Manual Cucumber Tests?

there was some discussion over on the cucumber list about manual testing.

cucumber is great at BDD, but it doesn’t mean it is the only test technique (preaching to choir) we should use.

i have learned it is critical to understand where automated tests shine, and where human testing is critical — and to not confuse the two.

as far as cuking manual tests, keeping the tests in one place seems like a good advantage (as described in Tim Walker’s cucum-bumbler wiki <g>).

the cucumber “ask” method looks interesting. maybe your testers could use the output to the console as-is, or (re-)write your own method to store the results somewhere else/output them differently.

From the cucumber code (cucumber-1.1.4/lib/cucumber/runtime/user_interface.rb):

# Suspends execution and prompts +question+ to the console (STDOUT).
# An operator (manual tester) can then enter a line of text and hit
# <ENTER>. The entered text is returned, and both +question+ and
# the result is added to the output using #puts.
# ...
def ask(question, timeout_seconds)
...

Sample Feature:

    ...
Scenario: View Users Listing
  Given I login as "Admin"
  When I view the list of users
  Then I should check the aesthetics

Step definition:

Then /^I should check the aesthetics$/ do
  ask("#{7.chr}Does the UI have that awesome look? [Yes/No]", 10).chomp.should =~ /yes/i
end

The output to the console looks like this:

Thanks for the pointer, Matt!

[notice]NOTE: it doesn’t play well with running guard/spork.[/notice]
The question pops up over in the guard terminal 🙁

Of course, if you are running a suite of manual tests, you probably don’t need to worry about the Rails stack being sluggish :-p

    Spork server for RSpec, Cucumber successfully started
    Running tests with args ["features/user.feature", "--tags", "@wip:3", "--wip", "--no-profile"]...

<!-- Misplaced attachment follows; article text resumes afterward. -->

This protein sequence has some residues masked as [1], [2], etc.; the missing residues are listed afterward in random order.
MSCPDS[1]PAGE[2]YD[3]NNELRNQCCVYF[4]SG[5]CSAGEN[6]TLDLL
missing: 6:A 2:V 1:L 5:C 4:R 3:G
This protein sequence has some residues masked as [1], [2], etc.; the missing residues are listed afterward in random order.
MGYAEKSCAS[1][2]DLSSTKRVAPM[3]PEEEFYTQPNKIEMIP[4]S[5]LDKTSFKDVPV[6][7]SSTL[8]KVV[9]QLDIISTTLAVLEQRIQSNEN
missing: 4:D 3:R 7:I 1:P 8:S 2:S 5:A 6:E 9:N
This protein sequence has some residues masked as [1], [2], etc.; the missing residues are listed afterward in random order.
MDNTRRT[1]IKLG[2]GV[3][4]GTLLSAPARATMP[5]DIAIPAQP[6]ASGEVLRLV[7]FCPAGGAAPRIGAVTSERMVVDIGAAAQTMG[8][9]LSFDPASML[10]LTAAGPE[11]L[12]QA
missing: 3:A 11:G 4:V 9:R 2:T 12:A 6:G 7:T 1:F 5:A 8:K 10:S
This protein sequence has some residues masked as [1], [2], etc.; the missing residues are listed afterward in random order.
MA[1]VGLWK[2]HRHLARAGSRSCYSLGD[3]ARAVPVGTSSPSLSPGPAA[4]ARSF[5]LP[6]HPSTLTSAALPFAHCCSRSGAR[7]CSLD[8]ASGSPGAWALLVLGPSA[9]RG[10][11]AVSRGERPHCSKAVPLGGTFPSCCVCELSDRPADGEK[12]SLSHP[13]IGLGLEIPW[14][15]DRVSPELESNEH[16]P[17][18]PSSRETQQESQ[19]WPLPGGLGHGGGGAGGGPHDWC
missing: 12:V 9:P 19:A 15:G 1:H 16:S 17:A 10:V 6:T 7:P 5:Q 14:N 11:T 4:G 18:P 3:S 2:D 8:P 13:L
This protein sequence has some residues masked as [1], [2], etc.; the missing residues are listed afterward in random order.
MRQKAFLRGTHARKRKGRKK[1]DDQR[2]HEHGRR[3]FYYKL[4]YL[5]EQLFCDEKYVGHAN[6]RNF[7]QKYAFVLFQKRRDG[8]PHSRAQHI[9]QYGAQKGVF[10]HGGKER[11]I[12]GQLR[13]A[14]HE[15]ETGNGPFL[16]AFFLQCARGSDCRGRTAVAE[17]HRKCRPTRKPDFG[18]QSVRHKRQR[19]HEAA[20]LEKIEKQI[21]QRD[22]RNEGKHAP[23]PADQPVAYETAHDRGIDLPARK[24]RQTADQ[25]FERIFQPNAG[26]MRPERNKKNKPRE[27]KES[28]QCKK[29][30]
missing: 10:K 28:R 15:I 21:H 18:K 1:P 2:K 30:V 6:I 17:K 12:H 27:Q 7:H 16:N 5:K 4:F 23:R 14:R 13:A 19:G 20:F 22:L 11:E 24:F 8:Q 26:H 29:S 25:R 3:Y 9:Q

Does the UI have that awesome look? [Yes/No]
    Yes
    ERROR: Unknown command Yes
    Done.

Supporting SSL in Rails 2.3.4

Somehow, moving a perfectly happy production app to Rackspace and nginx caused URLs to no longer sport the SSL ‘s’ in “https” — bummer.

Link_to’s were fine… But a custom “tab_to” (responsible for highlighting the current tab) was not so happy (even though it used an eventual link_to).

Turns out, that it is the url_for method as I learned from here.

I also blended it with some ideas I found here.

# config/environment/production.rb
# Override the default http protocol for URLs
ROUTES_PROTOCOL = "https"
...
# config/environment.rb
# Specifies gem version of Rails to use when vendor/rails is not present
RAILS_GEM_VERSION = '2.3.5' unless defined? RAILS_GEM_VERSION
# Use git tags for app version
APP_VERSION = `git describe --always --abbrev=0`.chomp! unless defined? APP_VERSION
# The default http protocol for URLs
ROUTES_PROTOCOL = 'http'
...
# application_controller.rb
  # http://lucastej.blogspot.com/2008/01/ruby-on-rails-how-to-set-urlfor.html
  def default_url_options(options = nil)
     if ROUTES_PROTOCOL == 'https'
       { :only_path => false, :protocol => 'https' }
     else
       { :only_path => false, :protocol => 'http' }
     end
  end
  helper_method :url_for

Now the real kicker… Since I do not have SSL set up locally, I had to do some dev on our staging server to tweak the code and test that “https” showed up. so I turned off class caching: config.cache_classes = false.

However, when I cap deployed with it set back to “true” https did not show up. @#$$##@!!!!%%$% AARGH.

I suspect it might have something to do with not being able to open up a cached class and redefine it? I don’t know… I am going to have to go explore this oddity next…